When dating online, it's important to be mindful of cyber safety and not give out personal information when contacting people.

You don't have to join a dating app to find that special someone. Another good way to meet new people and make friends can include engaging in hobbies or interests you enjoy.

"Rather than feel that 'I have to do something deliberate or separate to date', like a dating app, then instead join a bushwalking club because you want to do that anyway and you want to see if you can meet someone in line with your interests," Ms Shaw suggests.

"It is a good way to start yourself off and generally build your social confidence by meeting a whole range of people. And through those people, you might be introduced to others anyway.

"New social groups and connections is probably the easiest way to start and you feel like you are not wasting your time because you are doing something you enjoy anyway."

If you are happy to go online to find a date, there are plenty of websites that are specifically for older people. Popular dating websites include SilverSingles, eHarmony, Zoosk, Elite Singles, MatureDating, and Singles50.

Dating apps are also very popular among older people, as you can set an age range and only receive notifications of people within that demographic, these apps include Tinder, Hinge, and Bumble.

There are specific dating websites for if you have a religious background, for instance, ChristianMingle caters for people wanting to date people with the same religious values.

Even though online dating is hugely popular among all ages, you don't have to go online to meet someone. Your local Church, Mosque or Temple can be a good way to meet someone with the same ideals and beliefs as yourself.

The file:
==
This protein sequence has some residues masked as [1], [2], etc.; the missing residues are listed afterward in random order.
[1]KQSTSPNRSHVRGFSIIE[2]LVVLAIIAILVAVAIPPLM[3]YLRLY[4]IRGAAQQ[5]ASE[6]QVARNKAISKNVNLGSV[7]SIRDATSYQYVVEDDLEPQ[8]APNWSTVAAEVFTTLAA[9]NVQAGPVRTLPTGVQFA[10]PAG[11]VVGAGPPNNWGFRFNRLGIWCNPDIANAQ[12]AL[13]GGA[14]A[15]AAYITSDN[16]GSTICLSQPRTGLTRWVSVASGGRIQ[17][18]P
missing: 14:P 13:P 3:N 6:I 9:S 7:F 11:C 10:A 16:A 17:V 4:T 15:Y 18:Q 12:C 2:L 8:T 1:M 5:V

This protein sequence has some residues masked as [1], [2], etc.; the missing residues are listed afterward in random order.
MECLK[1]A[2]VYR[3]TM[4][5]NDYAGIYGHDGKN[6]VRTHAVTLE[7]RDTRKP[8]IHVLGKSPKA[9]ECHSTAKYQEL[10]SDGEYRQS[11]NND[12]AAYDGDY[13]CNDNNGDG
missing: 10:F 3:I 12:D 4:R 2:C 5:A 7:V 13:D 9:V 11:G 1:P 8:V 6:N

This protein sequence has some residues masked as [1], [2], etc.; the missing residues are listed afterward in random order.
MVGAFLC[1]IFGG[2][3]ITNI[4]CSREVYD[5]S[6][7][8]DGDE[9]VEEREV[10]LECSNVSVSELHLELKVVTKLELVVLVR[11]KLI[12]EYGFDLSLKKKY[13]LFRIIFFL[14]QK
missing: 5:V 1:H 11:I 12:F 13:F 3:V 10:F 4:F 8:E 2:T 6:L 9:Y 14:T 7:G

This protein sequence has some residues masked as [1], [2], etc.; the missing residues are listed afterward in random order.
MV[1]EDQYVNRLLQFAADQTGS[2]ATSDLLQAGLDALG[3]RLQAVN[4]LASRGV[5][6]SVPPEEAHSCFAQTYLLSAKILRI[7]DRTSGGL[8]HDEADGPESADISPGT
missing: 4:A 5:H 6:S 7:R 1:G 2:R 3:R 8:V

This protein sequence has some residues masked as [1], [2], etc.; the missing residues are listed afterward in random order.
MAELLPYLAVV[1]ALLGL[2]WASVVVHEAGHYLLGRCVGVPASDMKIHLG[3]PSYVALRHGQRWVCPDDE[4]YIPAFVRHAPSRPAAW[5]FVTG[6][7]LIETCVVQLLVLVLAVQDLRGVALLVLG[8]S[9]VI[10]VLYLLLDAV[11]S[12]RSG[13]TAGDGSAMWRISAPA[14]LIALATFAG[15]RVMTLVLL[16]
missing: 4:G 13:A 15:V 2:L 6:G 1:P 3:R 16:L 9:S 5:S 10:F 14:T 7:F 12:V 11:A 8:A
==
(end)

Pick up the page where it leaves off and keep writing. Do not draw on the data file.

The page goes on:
Of course, friends and family may even try to set you up with eligible bachelors or bachelorettes they know.

Getting over the nerves

When it comes to a first date, Ms Shaw says it is important to remember that you are not the only one on the first date and it can be just as nerve-wracking for the person on the other side of the table.

Ms Shaw recommends that when it comes to dating, it's important to make sure you have someone "in your corner" or a "cheer squad" of supportive family and friends to get you through the bad dates or awkward interactions.

Having that support in place lets you feel more confident in saying 'no' when you need to and set boundaries with someone you start dating.

Older people should remember that finding connection with others is an important part of the human experience and they should always put themselves first when dating.

"It is really important to hold on to the legitimacy of partnering in any life stage and to be confident that whatever the messages are about what you should settle for in later life, that you should never settle," says Ms Shaw.

"If being in a relationship or having those intimate connections is important [to you], stand up for it and pursue them regardless of what others say."

How have you found getting back into the dating scene? Tell us in the comments below.

Related content:

Dealing with the loss of a partner
The freedom of growing older
What age is considered old?